There's a recent thread about this, if you haven't seen it yet:
Let me mention also that there are MANY different schools of thought on raw foodism, depending on which raw-food "guru" you listen to. Dr. Doug Graham, for instance, advises a low-fat, raw vegan lifestyle, divided about 80% carbohydrate, 10% protein, and 10% fat (that's about 1/4 of an avocado a day, along with fruits and greens). He claims that any more fat than that will set you up for failure on the raw food diet. Others, though, like David Wolfe, preach a diet dominated by avocados and nuts, equaling about 50-80% fat. Others yet believe that raw animal meat and dairy belongs on the diet. Some allow sprouted grains to be consumed, while others say any grains should be avoided. "Mono meals" is another trend, in which raw foodists eat only one type of food per meal. Some people will eat upwards of 15 bananas in one sitting for breakfast, for example.
Depending on which school of thought you adhere to, your results on this diet would vary.
But to address your specific questions:
-Is it difficult?
I haven't maintained a raw food diet long-term, but from the experimenting I've done with it, I'll say generally yes. Socially, it is very hard, if you're aiming to be 100% raw; imagine all the dinner invitations and parties you'd have to decline due to food limitations. Social isolation is commonly reported among the raw foodists. Some people also get intense cravings and go through "detox" (a non-scientifically-documented phase in which the body supposedly dumps toxins into the blood, causing extreme fatigue, headaches, nausea, hair loss, flu symptoms--you name it). Personally, in my times on the diet, my teeth started to hurt from eating exessive sweet fruit.
But on the other hand, clean up is a breeze. All you have to do is throw away the banana peel or apple core. And, if you don't try to make fancy raw food meals (which most people advise against), preparation is also simple--no cooking or messy dishes involved.
-Did you notice a major change in your energy level?
Speaking for myself, my energy fluctuated a lot. It is very, very difficult to eat enough calories when your diet is 80% fruit and vegetables. At some times, I would be absolutely giddy with energy; other times, I could barely pull myself off the couch. It may have been sugar "highs" and "lows."
Most people, though, report a significant energy improvement. This could be due to the fact that the energy once spent digesting heavy meals is now free for other uses.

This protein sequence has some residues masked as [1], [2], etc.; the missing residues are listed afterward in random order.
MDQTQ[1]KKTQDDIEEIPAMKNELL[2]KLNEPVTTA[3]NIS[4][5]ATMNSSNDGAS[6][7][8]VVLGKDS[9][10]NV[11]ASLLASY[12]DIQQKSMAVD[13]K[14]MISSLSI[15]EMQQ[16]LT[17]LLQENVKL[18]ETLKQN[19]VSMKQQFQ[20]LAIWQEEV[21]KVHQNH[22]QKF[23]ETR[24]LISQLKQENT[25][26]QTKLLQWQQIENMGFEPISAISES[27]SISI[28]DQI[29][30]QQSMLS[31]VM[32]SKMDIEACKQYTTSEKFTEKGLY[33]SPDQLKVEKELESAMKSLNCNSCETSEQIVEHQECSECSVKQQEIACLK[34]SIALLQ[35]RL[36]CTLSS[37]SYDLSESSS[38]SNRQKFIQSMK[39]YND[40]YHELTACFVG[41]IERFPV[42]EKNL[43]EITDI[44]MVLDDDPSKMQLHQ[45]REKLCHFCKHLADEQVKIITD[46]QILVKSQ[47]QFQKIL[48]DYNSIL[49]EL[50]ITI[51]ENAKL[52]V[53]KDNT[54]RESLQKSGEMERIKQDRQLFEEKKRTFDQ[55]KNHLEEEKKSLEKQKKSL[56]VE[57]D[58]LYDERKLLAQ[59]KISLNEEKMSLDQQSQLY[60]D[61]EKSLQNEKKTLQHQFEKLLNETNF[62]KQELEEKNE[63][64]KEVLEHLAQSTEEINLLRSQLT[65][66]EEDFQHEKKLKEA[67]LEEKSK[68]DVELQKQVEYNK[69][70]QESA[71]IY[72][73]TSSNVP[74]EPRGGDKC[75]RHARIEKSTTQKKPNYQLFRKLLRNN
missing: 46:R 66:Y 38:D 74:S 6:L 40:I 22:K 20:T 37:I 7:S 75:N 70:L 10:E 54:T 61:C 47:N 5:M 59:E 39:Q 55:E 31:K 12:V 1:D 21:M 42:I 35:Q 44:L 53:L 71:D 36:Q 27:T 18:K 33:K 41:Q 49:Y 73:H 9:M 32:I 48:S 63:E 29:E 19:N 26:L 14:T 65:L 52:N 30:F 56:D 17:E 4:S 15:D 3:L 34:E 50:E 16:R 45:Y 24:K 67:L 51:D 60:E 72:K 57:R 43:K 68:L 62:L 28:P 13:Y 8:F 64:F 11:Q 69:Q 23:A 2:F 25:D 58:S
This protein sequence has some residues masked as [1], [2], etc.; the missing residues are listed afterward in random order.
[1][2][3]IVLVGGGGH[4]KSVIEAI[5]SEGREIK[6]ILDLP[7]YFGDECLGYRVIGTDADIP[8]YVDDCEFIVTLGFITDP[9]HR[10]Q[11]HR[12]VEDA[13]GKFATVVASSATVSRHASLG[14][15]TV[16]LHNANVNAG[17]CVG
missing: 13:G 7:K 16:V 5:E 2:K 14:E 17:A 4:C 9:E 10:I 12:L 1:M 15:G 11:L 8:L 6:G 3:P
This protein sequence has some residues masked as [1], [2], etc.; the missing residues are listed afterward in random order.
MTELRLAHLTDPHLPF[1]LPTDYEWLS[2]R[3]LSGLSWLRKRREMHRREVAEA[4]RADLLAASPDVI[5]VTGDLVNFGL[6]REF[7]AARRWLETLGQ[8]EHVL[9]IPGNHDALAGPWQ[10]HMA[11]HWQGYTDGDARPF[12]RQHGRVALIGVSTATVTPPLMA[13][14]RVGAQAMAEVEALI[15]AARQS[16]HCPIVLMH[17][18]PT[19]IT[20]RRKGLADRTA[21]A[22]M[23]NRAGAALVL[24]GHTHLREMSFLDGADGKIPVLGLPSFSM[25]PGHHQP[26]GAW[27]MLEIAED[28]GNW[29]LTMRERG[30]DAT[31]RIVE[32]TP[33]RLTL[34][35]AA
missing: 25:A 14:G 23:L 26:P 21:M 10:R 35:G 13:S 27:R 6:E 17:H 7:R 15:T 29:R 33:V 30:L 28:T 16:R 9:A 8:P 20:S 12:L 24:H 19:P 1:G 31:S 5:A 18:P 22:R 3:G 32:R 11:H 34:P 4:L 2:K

My weight dropped--too low. Way too low. It is the reason I had to start eating more cooked foods. Most people report effortless weight loss, even if they eat more calories than they did on cooked foods. Many raw foodists see this as a benefit, but often times it can lead to emanciation. Tom Billings, for instance, was a former "fruitarian" (a branch of raw foodism), and at 6'1", his weight at one time dropped to 88 pounds on the diet.
Just a few more comments--if you're really interested in pursuing this diet, I suggest you do some research and look for unbiased sources. Unfortunately, there is a lot of pseudo-science and propaganda floating around in cyberspace, as well as many raw food gurus who try to push supplements to make some money. Whenever you see someone promising that this diet is "magical" and that you will receive perfect health, a perfect body, etc., run the other way! Just like any diet industry, people often have their own interests in mind and will gloss over the truth if it will make themselves (and their products) look better.
In my opinion, sustaining a 100% raw food diet for a long time is next to impossible. I personally recommend a diet with 60-80% raw food, and the rest cooked (but still healthy)--I'm finding this ratio is optimal for myself. When I eat a lot of fruit (necessary in the raw diet), I get sugar highs and lows, my teeth hurt, and I lose too much weight. Balancing this out with the occasional cooked item really helps.
Sorry this was so long. I wish you the best of luck, and if you have any more questions, don't hesitate to ask
[This message has been edited by moderator2 (edited 06-28-2003).]